Hannah’s dress: start to finish

Restyle / alterations project

Hannah bought a beautiful gown from Sarah Seven with a view to customising it.

The dress is a style called Sunsets Forever, which has sleeves and high neck line but is entirely open below the shoulders and around to the front waist.

Sarah Seven | Sunsets Forever | Hannah

Sarah Seven | Sunsets Forever | Hannah

 

Design brief

Replace the sleeves and shoulder panels with slim straps, reshaping the front bodice to function without the missing elements, and adding a new neckline.

Alter the fit at the waist and seat and take up the hem to fit this petite bride.

Sarah Barker | design options | Hannah

 

How did we do that

I whipped off the sleeves and shoulder panels and opened up the edges of the front panel panel, pinning it in to an estimation of our new shape.

One of the discarded sleeves got chopped up into strips and re-purposed for self fabric-straps. (Thankfully the bride wasn’t taller – the sleeves were a fairly cropped length and only just gave enough to run from waist up over the shoulder without a seam.)

The length of the bodice and the hem had to be shortened. We also slimmed down the fit over the seat and adjusted the silhouette slightly to hug in under the bum more.

 

Result

Hannah looked fantastic on her wedding day, in a gown which felt trult unique and personal! For more images follow this link to Hannah’s page in the gallery.

Sarah Barker | Hannah

Fundamental Full Circle Dress

The second of my Fundamentals line-up to be developed is a soft, slightly frothy gown with a full circle skirt and low-backed loose fitting bodice. This is a feminine, modern princess of a dress, or at least at will be once I’ve done all the hard work…

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To start this one off I’ve drafted a basic pattern straight from my shift dress block, and I’ve quickly moved on to making a simple, raw-edged toile in a super lightweight calico.

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Sometimes it’s nice to get ideas realised in fabric as quickly as possible, it can stop you getting stuck in your own head too much! And it means more of the design process can be based on what feels nice rather than what looks nice on a sketch.

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(There was no one else around on this particular day, I must confess I spent an unnecessarily long time swishing about! Shame I look like I’ve been dead a week in this particular shot, but never mind)

In general I’m loving this shape, and I think it’s important for the collection to have at least one skirt with a lot of volume like this one. But what I’m not sure about is the lining – it’s certainly going to need an inner layer, whatever fabric I plum for, but do I make another full circle for the lining thereby increasing the full feeling of the skirt? Or do I reduce volume and simplify the lining to be more like a slip?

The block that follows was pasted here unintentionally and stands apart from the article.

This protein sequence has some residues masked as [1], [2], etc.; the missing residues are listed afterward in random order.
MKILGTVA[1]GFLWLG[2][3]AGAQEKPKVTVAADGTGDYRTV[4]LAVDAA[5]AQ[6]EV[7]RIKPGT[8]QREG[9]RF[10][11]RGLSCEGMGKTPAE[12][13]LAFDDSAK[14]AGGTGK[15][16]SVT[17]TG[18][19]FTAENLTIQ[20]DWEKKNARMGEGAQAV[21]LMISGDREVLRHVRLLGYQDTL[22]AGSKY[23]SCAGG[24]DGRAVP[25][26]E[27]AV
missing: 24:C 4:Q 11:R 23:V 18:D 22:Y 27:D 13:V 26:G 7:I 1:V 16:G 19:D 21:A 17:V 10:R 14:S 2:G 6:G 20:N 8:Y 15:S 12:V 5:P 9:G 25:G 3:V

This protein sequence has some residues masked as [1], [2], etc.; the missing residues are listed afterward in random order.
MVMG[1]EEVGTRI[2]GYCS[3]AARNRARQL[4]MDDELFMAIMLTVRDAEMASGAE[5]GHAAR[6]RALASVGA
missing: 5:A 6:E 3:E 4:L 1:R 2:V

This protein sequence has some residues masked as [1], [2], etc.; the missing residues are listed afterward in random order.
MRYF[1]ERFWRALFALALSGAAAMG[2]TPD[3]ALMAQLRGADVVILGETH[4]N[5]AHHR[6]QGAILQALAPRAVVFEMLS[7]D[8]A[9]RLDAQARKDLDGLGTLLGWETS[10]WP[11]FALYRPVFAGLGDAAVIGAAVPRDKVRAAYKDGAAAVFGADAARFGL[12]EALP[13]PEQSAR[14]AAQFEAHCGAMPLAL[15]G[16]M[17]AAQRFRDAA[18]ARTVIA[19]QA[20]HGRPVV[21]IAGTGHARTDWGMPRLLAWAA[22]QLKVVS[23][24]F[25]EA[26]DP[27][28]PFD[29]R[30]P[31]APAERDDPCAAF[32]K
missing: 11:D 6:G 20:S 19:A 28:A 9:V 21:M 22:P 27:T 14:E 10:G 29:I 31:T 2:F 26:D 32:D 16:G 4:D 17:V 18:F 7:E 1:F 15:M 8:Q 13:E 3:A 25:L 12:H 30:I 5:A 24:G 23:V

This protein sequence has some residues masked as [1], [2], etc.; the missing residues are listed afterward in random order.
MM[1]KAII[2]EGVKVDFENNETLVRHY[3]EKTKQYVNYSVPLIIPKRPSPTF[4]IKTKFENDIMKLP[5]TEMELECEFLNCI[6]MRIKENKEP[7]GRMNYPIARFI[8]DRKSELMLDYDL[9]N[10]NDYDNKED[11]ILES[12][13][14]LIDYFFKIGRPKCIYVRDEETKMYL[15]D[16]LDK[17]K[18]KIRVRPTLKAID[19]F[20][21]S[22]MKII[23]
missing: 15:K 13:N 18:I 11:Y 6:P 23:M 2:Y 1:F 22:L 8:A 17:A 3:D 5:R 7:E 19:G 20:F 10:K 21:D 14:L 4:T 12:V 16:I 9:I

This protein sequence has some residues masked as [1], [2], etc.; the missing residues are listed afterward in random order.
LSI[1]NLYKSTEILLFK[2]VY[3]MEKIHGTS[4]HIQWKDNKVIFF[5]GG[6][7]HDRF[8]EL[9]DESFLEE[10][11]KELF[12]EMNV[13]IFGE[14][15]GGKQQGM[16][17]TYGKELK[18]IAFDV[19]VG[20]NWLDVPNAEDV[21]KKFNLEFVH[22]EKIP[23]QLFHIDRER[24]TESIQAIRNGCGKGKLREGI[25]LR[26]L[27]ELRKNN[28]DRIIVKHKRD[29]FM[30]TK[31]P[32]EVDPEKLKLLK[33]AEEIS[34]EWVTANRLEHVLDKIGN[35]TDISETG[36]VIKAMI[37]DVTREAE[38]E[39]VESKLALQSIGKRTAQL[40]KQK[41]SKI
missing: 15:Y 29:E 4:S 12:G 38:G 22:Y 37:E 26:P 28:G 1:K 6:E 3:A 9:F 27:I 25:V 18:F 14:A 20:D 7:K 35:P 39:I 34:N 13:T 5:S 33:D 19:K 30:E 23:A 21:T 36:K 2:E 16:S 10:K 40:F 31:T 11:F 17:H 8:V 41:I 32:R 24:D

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For this first sample I’ve chosen a silk georgette from Whaley’s because it’s a lovely combo of lightness, like a chiffon, with matte texture and soft drape, like a crepe. As it’s quite sheer I’ve decided to line it with an exact replica of the outer skirt: I want the lining to continue under the train for a seamless look, and ultimately I’m thinking it would be a much higher quality finish to hem them together at the bottom. But this is only early days, I don’t have to commit to that just yet.

 

But… can you spot the intentional mistake??!… the fabric wasn’t wide enough and I’m a great chunk missing off the bottom at centre front. I really liked this fabric, and it’s really very cost effective! I wanted to test it out on the basis that I’d have to chose my priority going forward – to either keep the front panel seamless and choose a different material, or decide to keep this material but split the skirt into more panels.

For me it’s a no-brainer: the front of the skirt has to be a single panel. Aside from the fact that it’s beautiful and clean, the fact is that to cut out more pieces, and to sew more seams, would cost more money and lead to a higher final price, negating the lower cost fabric pointless anyway.

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I have options to choose from at the back. I wasn’t sure whether to support the folded edge with some kind of fusing or not, so I made each side differently:

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I like the softer look, although I have to say that overall the strap on that side looks the poorer for it. The outer of the back panel is cut on the bias and as the inner layer is grown on it ends up being off grain; neither on the true bias nor straight. This is causing problems and there’s tension in various places and I think this needs to be improved. I’ll work on the pattern further to create two pattern pieces for the back, a separate lining and outer piece, but keep the seam moved considerably in from the open edge at the back to keep the softly folding look.

So there’s more work to do, but for now it’s lovely to have a wearable sample made up. This project is taking a bit of a back seat at the moment though, as I divert my attentions to two projects for upcoming weddings. For Stine I’m creating a couture gown in collaboration with designer Sarah Coates, and for Emma I’ll be altering her mothers’ wedding dress with a bespoke now bodice. Scintillating posts to come about all this and so much more!!